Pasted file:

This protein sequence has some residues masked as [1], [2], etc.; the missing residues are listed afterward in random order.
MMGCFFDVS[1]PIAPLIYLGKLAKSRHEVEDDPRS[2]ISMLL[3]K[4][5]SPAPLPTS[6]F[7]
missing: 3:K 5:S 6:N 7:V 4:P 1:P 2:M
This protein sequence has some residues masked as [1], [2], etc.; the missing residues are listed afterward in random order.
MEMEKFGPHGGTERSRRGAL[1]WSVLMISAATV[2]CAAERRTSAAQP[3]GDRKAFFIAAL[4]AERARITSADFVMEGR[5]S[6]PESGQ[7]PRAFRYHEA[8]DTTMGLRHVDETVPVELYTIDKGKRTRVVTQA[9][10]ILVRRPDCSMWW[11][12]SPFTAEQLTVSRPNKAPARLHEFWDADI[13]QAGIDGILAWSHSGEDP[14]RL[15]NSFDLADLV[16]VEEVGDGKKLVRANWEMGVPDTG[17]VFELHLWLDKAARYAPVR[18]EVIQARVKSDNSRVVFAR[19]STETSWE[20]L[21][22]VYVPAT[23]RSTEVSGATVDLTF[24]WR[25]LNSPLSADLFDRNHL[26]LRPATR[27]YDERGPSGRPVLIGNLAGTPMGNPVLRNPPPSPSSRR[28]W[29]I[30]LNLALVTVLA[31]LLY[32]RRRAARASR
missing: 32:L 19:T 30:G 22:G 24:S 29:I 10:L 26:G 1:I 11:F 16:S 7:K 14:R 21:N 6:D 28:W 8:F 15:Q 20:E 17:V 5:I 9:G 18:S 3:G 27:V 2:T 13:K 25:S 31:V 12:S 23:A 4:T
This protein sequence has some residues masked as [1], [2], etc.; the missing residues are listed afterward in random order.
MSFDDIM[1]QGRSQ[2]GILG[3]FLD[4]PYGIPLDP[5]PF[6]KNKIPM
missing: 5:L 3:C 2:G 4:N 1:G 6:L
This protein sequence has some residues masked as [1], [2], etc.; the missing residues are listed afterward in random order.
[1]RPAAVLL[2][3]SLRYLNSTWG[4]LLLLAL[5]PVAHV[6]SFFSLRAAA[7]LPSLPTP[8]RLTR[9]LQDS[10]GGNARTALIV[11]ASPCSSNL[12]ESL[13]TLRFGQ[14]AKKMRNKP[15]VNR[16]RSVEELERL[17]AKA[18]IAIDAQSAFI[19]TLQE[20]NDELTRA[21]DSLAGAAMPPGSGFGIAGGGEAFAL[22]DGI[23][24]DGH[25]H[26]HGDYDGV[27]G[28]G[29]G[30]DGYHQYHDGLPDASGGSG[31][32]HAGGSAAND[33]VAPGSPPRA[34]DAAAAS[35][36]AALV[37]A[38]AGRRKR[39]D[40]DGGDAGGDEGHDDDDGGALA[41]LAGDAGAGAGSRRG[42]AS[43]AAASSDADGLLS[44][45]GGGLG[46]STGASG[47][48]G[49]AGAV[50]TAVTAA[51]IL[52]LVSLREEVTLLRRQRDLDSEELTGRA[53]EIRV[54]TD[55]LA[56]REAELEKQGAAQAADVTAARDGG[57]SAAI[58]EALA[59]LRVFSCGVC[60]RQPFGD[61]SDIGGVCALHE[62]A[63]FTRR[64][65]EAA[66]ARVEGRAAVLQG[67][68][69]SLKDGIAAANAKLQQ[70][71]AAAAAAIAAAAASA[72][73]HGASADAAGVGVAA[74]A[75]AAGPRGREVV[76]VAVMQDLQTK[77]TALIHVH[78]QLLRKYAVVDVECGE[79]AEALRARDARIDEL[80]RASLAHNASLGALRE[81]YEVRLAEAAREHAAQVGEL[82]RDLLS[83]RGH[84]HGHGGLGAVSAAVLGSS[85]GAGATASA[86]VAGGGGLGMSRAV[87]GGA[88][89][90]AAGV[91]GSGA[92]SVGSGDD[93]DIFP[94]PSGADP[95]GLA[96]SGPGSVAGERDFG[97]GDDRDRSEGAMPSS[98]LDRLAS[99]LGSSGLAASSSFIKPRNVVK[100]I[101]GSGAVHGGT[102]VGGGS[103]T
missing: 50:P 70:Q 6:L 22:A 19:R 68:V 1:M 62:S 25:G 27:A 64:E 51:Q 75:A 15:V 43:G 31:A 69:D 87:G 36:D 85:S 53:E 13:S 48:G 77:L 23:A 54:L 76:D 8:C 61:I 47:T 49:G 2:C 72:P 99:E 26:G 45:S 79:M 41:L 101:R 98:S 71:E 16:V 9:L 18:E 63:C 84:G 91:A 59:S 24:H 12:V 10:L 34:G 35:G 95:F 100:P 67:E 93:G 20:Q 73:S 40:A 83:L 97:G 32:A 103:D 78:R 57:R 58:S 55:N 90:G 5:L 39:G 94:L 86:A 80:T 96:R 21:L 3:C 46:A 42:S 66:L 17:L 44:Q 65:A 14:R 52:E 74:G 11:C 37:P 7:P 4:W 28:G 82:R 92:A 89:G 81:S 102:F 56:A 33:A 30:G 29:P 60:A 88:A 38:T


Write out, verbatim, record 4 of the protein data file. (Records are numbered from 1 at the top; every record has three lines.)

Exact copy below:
This protein sequence has some residues masked as [1], [2], etc.; the missing residues are listed afterward in random order.
[1]RPAAVLL[2][3]SLRYLNSTWG[4]LLLLAL[5]PVAHV[6]SFFSLRAAA[7]LPSLPTP[8]RLTR[9]LQDS[10]GGNARTALIV[11]ASPCSSNL[12]ESL[13]TLRFGQ[14]AKKMRNKP[15]VNR[16]RSVEELERL[17]AKA[18]IAIDAQSAFI[19]TLQE[20]NDELTRA[21]DSLAGAAMPPGSGFGIAGGGEAFAL[22]DGI[23][24]DGH[25]H[26]HGDYDGV[27]G[28]G[29]G[30]DGYHQYHDGLPDASGGSG[31][32]HAGGSAAND[33]VAPGSPPRA[34]DAAAAS[35][36]AALV[37]A[38]AGRRKR[39]D[40]DGGDAGGDEGHDDDDGGALA[41]LAGDAGAGAGSRRG[42]AS[43]AAASSDADGLLS[44][45]GGGLG[46]STGASG[47][48]G[49]AGAV[50]TAVTAA[51]IL[52]LVSLREEVTLLRRQRDLDSEELTGRA[53]EIRV[54]TD[55]LA[56]REAELEKQGAAQAADVTAARDGG[57]SAAI[58]EALA[59]LRVFSCGVC[60]RQPFGD[61]SDIGGVCALHE[62]A[63]FTRR[64][65]EAA[66]ARVEGRAAVLQG[67][68][69]SLKDGIAAANAKLQQ[70][71]AAAAAAIAAAAASA[72][73]HGASADAAGVGVAA[74]A[75]AAGPRGREVV[76]VAVMQDLQTK[77]TALIHVH[78]QLLRKYAVVDVECGE[79]AEALRARDARIDEL[80]RASLAHNASLGALRE[81]YEVRLAEAAREHAAQVGEL[82]RDLLS[83]RGH[84]HGHGGLGAVSAAVLGSS[85]GAGATASA[86]VAGGGGLGMSRAV[87]GGA[88][89][90]AAGV[91]GSGA[92]SVGSGDD[93]DIFP[94]PSGADP[95]GLA[96]SGPGSVAGERDFG[97]GDDRDRSEGAMPSS[98]LDRLAS[99]LGSSGLAASSSFIKPRNVVK[100]I[101]GSGAVHGGT[102]VGGGS[103]T
missing: 50:P 70:Q 6:L 22:A 19:R 68:V 1:M 62:S 25:G 27:A 64:E 51:Q 75:A 15:V 43:G 31:A 69:D 87:G 36:D 85:S 53:E 13:S 48:G 77:L 23:A 54:L 76:D 8:C 61:I 47:T 49:G 2:C 72:P 99:E 26:G 45:S 79:M 41:L 101:R 98:S 71:E 16:V 9:L 18:E 63:C 84:G 91:A 59:S 24:H 12:V 10:L 34:G 35:G 95:F 100:P 67:E 93:G 20:Q 73:S 40:A 83:L 97:G 32:A 103:D 78:R 57:R 58:S 55:N 90:G 5:L 39:G 94:L 86:A 80:T 96:R 21:L 3:C 46:A 42:S 66:L 17:L 44:Q 65:A 14:R 52:E 74:G 11:C 37:P 7:P 4:W 28:G 82:R 92:A 89:G 81:S 102:F 56:A 33:A 30:G 29:P 60:A 88:A 38:T